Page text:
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Students' university experience and information literacy. Cochrane

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Presented at LILAC 2007

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Students' university experience and information literacy. Cochrane

  1. 1. Students’ university experience and information literacy Clive Cochrane Associate Director of Education School of Management & Economics Queen’s University Belfast
  2. 2. Introduction  Superficial level – as far as the lecturer is concerned the students in a class appear to be similar – same module and level of study  In reality student diversity is now the norm  Students taking a particular module present a diverse range of characteristics  Different schools / faculties, degree pathways, periods of study, cultures etc.
  3. 3. Introduction  Recent years – initiatives to promote information literacy;  Ideally there should be evidence of progression as students move from their first to their final year;  Often there is a gap between rhetoric and reality;  Although a group of students in a class may study the same module this may be one of the few things they have in common.
  4. 4. How does a student’s experience of university influence competence in and attitudes to information literacy?
  5. 5. Approach adopted  Case study – small class of 13 students taking a semester 1 level 3 module  Information collected in two ways:  Details of all students obtained from their online transcripts;  Personalised questionnaires distributed at the end of the teaching period;  Each questionnaire listed all modules the student enrolled for during the degree.
  6. 6. Approach adopted  For each module a student indicated whether they agreed with the following statements:  During the module:  Library staff delivered a session on IL  Lecturer delivered a session on IL  Lecturer provided IL resources on QOL  Student developed IL by undertaking activities  Assignments formally assessed IL  Covered - explicit learner support, opportunity to practise, assessment;  Five open-ended questions.
  7. 7. Findings
  8. 8. Diversity in the cohort  12 local, 1 international student  8 female, 5 male  1 registered with disability service  Enrolled on 5 different degree programmes:  Business Economics, Management & French, Management & Spanish, Management & Information Systems, Business Information Technology  Studies embraced 5 academic years – Sept 2002 to June 2007  1 began in 2002, 5 began in 2003 and 7 began in 20004  At time of survey 51 different modules studied by the students  By end of 2006-07 64 different modules studied by the students
  9. 9. Diversity of the cohort Degree Began 02 Began 03 Began 04 Grad 07 BSc Bus Econ 1 1 BSc Mgt + French 1 – intermit. 1 BSc Mgt + Hispanic Stud 1 - intermit 1 BSc Mgt + Info Systems 6 – 1 transfer 1 internat. 6 BSc Business IT 1- place. 0405, BEI 3 place. 0506 4 Total 1 5 7 13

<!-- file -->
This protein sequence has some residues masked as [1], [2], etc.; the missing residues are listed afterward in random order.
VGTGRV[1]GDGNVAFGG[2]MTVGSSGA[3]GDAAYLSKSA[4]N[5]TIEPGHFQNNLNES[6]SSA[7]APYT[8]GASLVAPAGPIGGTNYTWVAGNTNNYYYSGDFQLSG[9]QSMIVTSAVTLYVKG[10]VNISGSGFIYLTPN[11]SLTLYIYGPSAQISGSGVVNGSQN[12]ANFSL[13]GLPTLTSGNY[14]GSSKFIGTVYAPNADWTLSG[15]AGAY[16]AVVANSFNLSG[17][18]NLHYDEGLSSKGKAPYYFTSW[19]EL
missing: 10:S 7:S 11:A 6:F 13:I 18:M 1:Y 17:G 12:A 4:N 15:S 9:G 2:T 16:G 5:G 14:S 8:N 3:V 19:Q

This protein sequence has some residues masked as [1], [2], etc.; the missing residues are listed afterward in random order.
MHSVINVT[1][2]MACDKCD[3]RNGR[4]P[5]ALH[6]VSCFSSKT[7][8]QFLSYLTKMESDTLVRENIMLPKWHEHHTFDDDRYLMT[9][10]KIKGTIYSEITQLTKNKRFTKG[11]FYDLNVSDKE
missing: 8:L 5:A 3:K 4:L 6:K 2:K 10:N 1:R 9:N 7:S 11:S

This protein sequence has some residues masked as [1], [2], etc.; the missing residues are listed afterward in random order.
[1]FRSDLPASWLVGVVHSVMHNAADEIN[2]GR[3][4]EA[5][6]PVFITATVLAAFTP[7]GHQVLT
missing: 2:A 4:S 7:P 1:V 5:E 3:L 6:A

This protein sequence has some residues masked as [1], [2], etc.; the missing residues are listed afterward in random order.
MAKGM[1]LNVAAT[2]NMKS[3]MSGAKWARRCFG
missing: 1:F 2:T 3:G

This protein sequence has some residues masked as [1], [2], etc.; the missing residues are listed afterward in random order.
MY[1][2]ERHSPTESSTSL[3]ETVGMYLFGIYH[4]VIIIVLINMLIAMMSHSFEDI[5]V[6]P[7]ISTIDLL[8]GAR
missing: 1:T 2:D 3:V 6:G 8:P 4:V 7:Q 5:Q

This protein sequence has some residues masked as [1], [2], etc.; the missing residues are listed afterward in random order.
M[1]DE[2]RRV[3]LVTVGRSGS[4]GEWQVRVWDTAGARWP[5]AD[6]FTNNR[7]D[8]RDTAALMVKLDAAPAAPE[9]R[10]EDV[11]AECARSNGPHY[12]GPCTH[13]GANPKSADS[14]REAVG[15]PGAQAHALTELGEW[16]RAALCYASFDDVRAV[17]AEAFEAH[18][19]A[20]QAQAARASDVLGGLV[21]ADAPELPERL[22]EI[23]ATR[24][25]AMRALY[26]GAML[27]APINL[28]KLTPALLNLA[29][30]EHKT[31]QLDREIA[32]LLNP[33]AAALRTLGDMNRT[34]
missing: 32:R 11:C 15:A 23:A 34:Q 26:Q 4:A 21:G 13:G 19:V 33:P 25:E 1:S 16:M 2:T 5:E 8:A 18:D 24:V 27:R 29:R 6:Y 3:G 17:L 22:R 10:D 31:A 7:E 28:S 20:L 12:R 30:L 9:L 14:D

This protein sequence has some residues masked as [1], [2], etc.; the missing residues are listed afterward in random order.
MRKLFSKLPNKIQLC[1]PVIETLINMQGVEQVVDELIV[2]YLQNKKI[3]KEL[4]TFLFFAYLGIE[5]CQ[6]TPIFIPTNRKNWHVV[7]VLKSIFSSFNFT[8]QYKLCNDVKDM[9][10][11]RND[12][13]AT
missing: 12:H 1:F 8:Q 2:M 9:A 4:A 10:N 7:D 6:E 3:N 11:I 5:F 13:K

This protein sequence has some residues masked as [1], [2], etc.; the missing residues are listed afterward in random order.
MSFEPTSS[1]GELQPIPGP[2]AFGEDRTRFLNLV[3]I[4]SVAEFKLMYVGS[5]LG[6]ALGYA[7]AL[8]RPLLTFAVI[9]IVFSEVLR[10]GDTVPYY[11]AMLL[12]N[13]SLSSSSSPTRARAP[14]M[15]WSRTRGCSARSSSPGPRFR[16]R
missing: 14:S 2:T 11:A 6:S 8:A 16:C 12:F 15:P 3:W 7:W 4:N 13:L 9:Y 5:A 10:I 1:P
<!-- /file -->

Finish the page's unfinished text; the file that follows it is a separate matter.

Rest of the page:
10. 10. Students’ experience of information literacy  Interpreting the ‘map’ (see handout)  22 modules - none of the five elements of learner support included  21 modules – 2 or more of the five elements of learner support included  8 modules – 1 element of learner support included  Some evidence to suggest that learner support changed from one year to the next  Students taking Computer Science and Economics modules less likely to be exposed to IL than Management modules
  11. 11. Students’ experience of information literacy  Remember – students’ memories are fallible, consequently the ‘map’ created by their responses provides a general impression than an accurate picture;  Nevertheless – as far as the case study group is concerned only 21 out of 51 modules (41%), completed at the time of the survey, embraced two or more of the five elements of information literacy support.
  12. 12. Other issues emerging from the questionnaire  Lack of explicit learner support from librarians embedded in modules – perhaps lecturers did not ask for this;  Limited explicit learner support from lecturers – perhaps they assume this is someone else’s responsibility or students are competent;  Minority of lecturers use Queen’s Online to provide explicit learner support – perhaps assume that students use library web site;  >50% of students in the case study claim that about half of the modules required them to undertake; information literacy tasks – IL does not have to be a required element of every module;  Students completing certain degrees have greater exposure to information literacy than students taking other degrees.
  13. 13. Students’ views  Statement 1  As I developed information literacy at school / college I encountered no difficulties during my first year at university when undertaking information literacy tasks for seminars / tutorials and assignments.  The majority did not agree with the statement. Some evidence that students developed information literacy at school – responses indicate that they were not adequately prepared for university.